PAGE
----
It's dawn on a hot Sunday morning in June, and Amy Winehouse is inside her North London home, staring at her reflection in a dark tinted mirror, looking the tiny little body in front of her up and down, assessing the emaciated tattooed limbs, the jungle of a black beehive weave, the hallucinatory glow of her transparent green eyes. All around her, Winehouse's home is in disastrous disarray: Discarded bags of potato chips, crumpled nuggets of tinfoil, beer bottles, lingerie boxes and scattered old credit cards tell of a long night that hasn't ended in weeks, maybe months.
While Winehouse's Saturday isn't really over, her Sunday has begun with a shriek. The tabloids have hit the pavement and slapped her out of her weekend reverie with yet another high-decibel scandal. This time it's photographs and videos — leaked from a lost digital camera — that show Winehouse in various states of dereliction, all shot by her now-imprisoned husband, Blake Fielder-Civil. What's scandalous this time isn't the pictures of Winehouse surrounded by crack pipes (there have been too many of those this year) but a video of her singing to Fielder-Civil a ditty chockablock with racial slurs: "Blacks, Pakis, gooks and nips … deaf and dumb and blind and gay," she and a girlfriend sing goofily.
The morning headline reads 'Sex, Drugs and Racist Rant,' but at Winehouse's place, there's no publicist or manager to be seen, no crisis-management squad deployed to save one of the decade's most successful female vocalists from public shame. That's not Winehouse's style — it's just her and a girlfriend. British singer Remi Nicole pores over the paper, annoyed, telling her friend that all this scandal has to stop.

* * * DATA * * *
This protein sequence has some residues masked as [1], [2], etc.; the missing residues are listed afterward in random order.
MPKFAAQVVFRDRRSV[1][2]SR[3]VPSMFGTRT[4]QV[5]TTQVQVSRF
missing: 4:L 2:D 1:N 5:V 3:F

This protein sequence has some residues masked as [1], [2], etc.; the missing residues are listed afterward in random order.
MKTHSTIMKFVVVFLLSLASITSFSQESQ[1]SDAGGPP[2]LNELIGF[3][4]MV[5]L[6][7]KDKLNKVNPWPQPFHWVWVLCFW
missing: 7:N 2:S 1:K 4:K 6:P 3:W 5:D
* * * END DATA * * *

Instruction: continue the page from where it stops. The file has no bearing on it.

"All right, Remi, it's over," says Winehouse bluntly.
"No, but how did anyone know about you and Alex and Kristian?" Nicole asks her, referring to alleged extramarital dalliances by Winehouse reported in the press.
"They're, like, all these Chinese whispers," says Winehouse sadly.
"You need to get rid of the cunts around you who whisper," says Nicole, and after a pause, "What's the point of him taking pictures of you with a crack pipe?" referring to Fielder-Civil.
"It wasn't like that, babe," says Winehouse sweetly as she scours the floor in a stupor for a head scarf. "It's important that you know that. You know a lot of things are more casual to me than they are to you."
"Yeah, like smoking crack," Nicole says under her breath.
"It's just incidental," says Winehouse. "He's taking pictures of me because we were on our honeymoon, and he thought I looked pretty." She finds a red scarf with white polka dots, à la Minnie Mouse, and carefully fastens it around her head, tying it in a jaunty bow. Winehouse lifts her black wife-beater and stares at her chest — the tattoo of her husband's name thundering across her heart, barely encased by a gray polkadot push-up bra. "Should I wear my Spanish top?" she asks no one in particular. Downstairs, a growing pack of paparazzi has gathered in a frenzy, inches from her door, with cameras at the ready, anticipating Winehouse's response.
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